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Local Libations: The Sour Mash – a Summer Whiskey Sour

2011 August 12

By Andrew StatesWhiskey Raspberry Sour ingredients

Though tempted to relay off Allison’s day drinking theme (and doing it in private anyway), I opted to follow more socially acceptable norms and relay off an ingredient I’d heretofore overlooked and attempt something involving locally grown raspberries.  Inadvertently, I ended up standing before the same vendor Allison mentioned in her post, Berried Treasures, at the Union Square Greenmarket in Manhattan.  Gathering a bundle of the sharply sweet berries, along with a package of blackberries for good measure, I headed home to try my hand at a riff on the Whiskey Sour.

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Whiskey Sours garner short shrift in the current cocktail climate.  The takeaway being that they’re too simple, too basic, for our supposedly sophisticated palates.  There isn’t much to them, no doubt about that.  They combine the three basics of cocktail recipes:  a spirit, something sweet and something sour.  The trick, as with all simple things, is to find balance within the austerity.  It’s the noticeable difference between the coldness of something made with factory precision, and the nonchalant warmth of a well-crafted piece formed in the capable hands of an artisan.  Aside from that, there are some who assert that Sours are the basis for many other drinks.  Margaritas, Collins, Side Cars and Cosmopolitans are simply a few of the progeny noted by professional Barman, Master Mixoligist and member of the Board of Directors of The Museum of the American Cocktail, Chris McMillian.  The Whiskey Sour’s simplicity should not be seen as a reason to avoid it, but rather an impetus toward mastery.  Everyone can make a Sour, but not everyone can make a good one.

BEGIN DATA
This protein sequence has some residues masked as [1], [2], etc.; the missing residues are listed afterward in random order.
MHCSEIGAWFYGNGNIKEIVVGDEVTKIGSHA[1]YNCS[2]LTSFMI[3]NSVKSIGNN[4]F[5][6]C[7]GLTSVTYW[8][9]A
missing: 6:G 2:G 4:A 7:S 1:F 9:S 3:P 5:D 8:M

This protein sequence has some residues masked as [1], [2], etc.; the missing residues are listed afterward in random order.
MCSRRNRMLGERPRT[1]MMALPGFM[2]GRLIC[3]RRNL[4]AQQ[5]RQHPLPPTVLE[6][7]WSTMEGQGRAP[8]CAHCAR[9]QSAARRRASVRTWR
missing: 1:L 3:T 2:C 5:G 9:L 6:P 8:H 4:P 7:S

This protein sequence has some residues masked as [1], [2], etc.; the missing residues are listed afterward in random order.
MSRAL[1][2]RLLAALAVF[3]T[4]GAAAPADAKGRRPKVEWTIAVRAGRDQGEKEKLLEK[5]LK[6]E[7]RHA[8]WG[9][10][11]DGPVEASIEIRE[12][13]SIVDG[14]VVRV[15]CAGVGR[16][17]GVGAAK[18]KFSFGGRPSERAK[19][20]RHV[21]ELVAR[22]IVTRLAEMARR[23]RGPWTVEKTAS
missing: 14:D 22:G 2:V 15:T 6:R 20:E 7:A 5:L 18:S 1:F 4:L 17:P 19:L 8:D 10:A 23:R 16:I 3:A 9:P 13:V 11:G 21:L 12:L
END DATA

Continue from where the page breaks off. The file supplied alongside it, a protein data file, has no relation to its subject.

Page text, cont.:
For this recipe, the trick is to find the right proportions.  The tartness inherent in the raspberries needs to be accounted for by either an increase in sugar/simple syrup or a decrease in lemon juice.  A pretty standard Whiskey Sour calls for the juice of half a lemon and anywhere from a teaspoon to a tablespoon of sugar.  I like mine with a little more bite so I elected for a Sour with less lemon rather than add more sugar.  Raspberries aren’t without their own sweetness and, after a few unsuccessful attempts, I found what I thought was the right balance.  The Whiskey I chose was Kings County Distillery’s Bourbon.  While still young and bearing a little too much corn flavor, its sweetness helped the sugar come through without becoming overpowering.  By the end I had something good for summer (day or night) and a pleasingly bright angle to add to the Sour family.  Just as a quick note on preparation:  Don’t bother trying to strain the mix into a glass.  The raspberry pulp pretty much keeps that from happening and makes you wonder how your drink suddenly got so small.



Prep time- 2 minutes


Mixing glass, muddler, jigger or ounce measurement, teaspoon, shaker.


  • 2 oz Kings County Bourbon
  • 1/4 Lemon
  • 5-6 raspberries
  • 1 teaspoon sugar
  • Ice


In a mixing glass or shaker

  1. Combine lemon juice, raspberries and sugar.
  2. Muddle ingredients.
  3. Add Bourbon.
  4. Add ice.
  5. Shake vigorously.
  6. Pour into glass.
  7. Top with fresh cherry.
  8. Drink.

The Sour Mash